After 18 months of swimming, 12 months of Pilates and working with my “team”, I went back to Dr. Jablecki and asked him about doing another Ironman. My symptoms at this point in time I described as somewhat volatile. Depending on the day, my foot might get more or less numb and more or less painful. The weakness in my calf had pretty much disappeared. The pain in my butt was gone most of the time. I think more than anything, my symptoms were more a reflection of how much improper sitting in a chair I was doing. If I slouched a lot, my symptoms would get worse. If I sat up straight and used my core to hold my mid section tight, I improved. Dr. Jablecki told me that I could try for an Ironman again. He suggested I add biking into my workout and see if my symptoms change. He also said that I could probably start running in September of 2007. This would be 27 months from the last time I ran in Brazil.
Shortly after my appointment with Jablecki, I talked with my long time friends and training partners, Steph and Jon Robins, about entering a new Ironman. We discussed various Ironman venues and settled on Ironman Switzerland in July of 2008. July is a good time of year to finish up Ironman training in San Diego. The really tough 12 weeks of Ironman training happen from April to June and these are generally good weather months in San Diego. We also figured that it would be a good excuse to experience a new part of the world. Let’s be honest here, Zurich Switzerland in the summer of 2008 is a wonderful opportunity.
Again as with swimming and Pilates, I started very carefully on the bike in June 2007. Nice and easy, nice and slow and tight core was my motto. I also thought I would take this opportunity to improve my biking technique. I had never been very good with the so called “circles” in pedaling. I had always been more of a pusher. I have this cool device called a CompuTrainer. You put your back wheel into this device, put an “rpm” attachment on your pedals and hook the whole thing up to a computer. The CompuTrainer gives you real time feedback on the power of your pedal stroke. It is a wonderful tool to improve your biking skills. I did CompuTrainer bike rides one or two times a week. I worked hard at trying to go from pushing my pedals to a smoother circle of power. The core training in Pilates was important for the bike riding also. I felt I could hold my form longer with the core strength. This was especially important for hill climbing.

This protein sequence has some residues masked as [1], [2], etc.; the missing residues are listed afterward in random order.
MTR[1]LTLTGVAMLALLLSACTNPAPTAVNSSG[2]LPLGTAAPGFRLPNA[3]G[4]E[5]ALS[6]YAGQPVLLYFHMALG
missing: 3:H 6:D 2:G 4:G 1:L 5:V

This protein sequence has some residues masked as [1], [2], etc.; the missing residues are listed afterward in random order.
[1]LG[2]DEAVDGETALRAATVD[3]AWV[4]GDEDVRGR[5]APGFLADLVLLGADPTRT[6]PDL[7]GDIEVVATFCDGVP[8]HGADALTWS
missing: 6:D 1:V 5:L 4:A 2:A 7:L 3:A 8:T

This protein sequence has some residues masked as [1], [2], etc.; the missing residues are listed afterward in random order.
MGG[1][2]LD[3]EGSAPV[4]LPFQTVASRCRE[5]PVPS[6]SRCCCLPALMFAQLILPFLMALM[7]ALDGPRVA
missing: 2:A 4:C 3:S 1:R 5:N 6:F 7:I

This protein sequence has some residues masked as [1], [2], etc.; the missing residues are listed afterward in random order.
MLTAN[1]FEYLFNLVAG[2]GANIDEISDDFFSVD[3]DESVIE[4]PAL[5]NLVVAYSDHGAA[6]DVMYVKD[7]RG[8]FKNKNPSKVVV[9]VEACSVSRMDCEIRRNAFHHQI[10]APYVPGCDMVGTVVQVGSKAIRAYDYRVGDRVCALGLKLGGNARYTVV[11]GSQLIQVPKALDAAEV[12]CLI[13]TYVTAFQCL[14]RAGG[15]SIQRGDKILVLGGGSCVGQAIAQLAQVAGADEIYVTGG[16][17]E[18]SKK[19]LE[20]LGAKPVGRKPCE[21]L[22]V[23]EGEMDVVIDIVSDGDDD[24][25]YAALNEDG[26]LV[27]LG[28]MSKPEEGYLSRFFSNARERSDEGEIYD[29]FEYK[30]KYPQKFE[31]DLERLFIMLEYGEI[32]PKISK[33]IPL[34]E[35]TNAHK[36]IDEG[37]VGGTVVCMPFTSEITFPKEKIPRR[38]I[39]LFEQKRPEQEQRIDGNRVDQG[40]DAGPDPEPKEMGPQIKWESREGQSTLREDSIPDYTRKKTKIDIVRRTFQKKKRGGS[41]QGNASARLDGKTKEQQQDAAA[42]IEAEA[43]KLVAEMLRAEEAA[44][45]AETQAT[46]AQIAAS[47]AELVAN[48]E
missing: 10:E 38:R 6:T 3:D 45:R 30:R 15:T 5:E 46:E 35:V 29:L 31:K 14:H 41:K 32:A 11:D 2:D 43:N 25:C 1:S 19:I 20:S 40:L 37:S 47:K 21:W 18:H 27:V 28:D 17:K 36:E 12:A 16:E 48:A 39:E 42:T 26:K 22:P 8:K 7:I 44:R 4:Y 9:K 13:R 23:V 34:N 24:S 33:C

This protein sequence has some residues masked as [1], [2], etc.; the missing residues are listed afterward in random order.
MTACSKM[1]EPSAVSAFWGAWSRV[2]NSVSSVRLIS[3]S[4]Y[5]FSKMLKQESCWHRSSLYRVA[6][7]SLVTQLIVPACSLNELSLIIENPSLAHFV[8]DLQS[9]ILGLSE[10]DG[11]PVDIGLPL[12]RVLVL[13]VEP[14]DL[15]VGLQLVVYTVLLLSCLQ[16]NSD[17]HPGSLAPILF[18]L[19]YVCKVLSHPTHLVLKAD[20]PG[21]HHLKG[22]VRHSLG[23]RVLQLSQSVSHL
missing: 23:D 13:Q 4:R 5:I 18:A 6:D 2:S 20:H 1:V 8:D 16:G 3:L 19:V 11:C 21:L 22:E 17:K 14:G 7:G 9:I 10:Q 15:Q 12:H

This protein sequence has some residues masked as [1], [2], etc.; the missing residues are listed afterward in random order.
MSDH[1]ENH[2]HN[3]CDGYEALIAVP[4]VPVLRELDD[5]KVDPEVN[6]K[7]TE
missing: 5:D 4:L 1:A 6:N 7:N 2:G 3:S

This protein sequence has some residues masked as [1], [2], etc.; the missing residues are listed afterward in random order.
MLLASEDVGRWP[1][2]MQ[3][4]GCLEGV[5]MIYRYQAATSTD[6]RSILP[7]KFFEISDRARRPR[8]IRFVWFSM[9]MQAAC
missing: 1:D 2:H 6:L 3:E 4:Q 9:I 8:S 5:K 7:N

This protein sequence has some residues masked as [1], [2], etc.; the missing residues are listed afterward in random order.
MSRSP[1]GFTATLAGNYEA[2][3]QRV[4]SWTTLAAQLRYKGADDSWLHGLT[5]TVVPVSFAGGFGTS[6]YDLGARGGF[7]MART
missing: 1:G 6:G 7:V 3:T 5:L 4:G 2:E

Next on my recovery list was to begin running again. I have a wonderful friend named Ozzie Gontang. (www.mindfulness.com). Ozzie and I are fellow Vistage Chairs. Ozzie is a San Diego legend in long distance running. He has been coaching running for over twenty years and teaches a gentler form of running. You might call it Chi Running or the Pose Method of Running. I call it the Ozzie Way. So in September 2007, I scheduled a one hour session with Ozzie to teach me how to run again. He had me watch videos on Chi and Pose running. He also had me buy an electronic metronome to clip on my hat when I ran. This would keep my cadence constant. My steps per minute ranged from 160 to 220 and I settled into a 180. After the first coaching session, Ozzie suggested that I run for thirty minutes at a 12:30 per mile pace for the first few weeks. Like the beginning few sessions of Pilates, this was excruciating boring and embarrassing. However, I was determined not to hurt myself and not to aggravate my ruptured disc. I was also determined to go from a cloddy runner to a graceful runner. I am convinced that my disc ruptured due to the pounding my back endured from being a cloddy runner. I had a few more sessions with Ozzie and he gave me many tips. His coaching coupled with the core strength from Pilates allowed me to move from cloddy towards graceful.
Now that I had a regimen of swimming, biking, running and Pilates, all that was left is following a typical grueling Ironman training program. The final nine months of training went as well as can be expected. I had good days and bad days. I twisted an ankle. I got cramps in my calf. My symptoms from the ruptured disc would get better and then get worse. One constant throughout the training was a very supportive group of friends helping me heal and helping me rebuild. I put my faith in my team. I did what they told me. Come race day, I finished the race. There was no celebration. There was no “ah-ha” moment. I did not blaze a new trail. I just had faith, was very patient and methodical and achieved my goal.
My timetable for non-surgical recovery from a ruptured L5/S1 disc:
May 2005 – Ruptured disc, Brazil Ironman
Nov 2005 – Unbearable pain, dose of oral steroids, surgery scheduled
Dec 2005 – Canceled surgery
Jan 2006 – Started swimming
June 2006 – Started Pilates
June 2007 – Started biking
Sept 2007 – Started running
July 2008 – Switzerland Ironman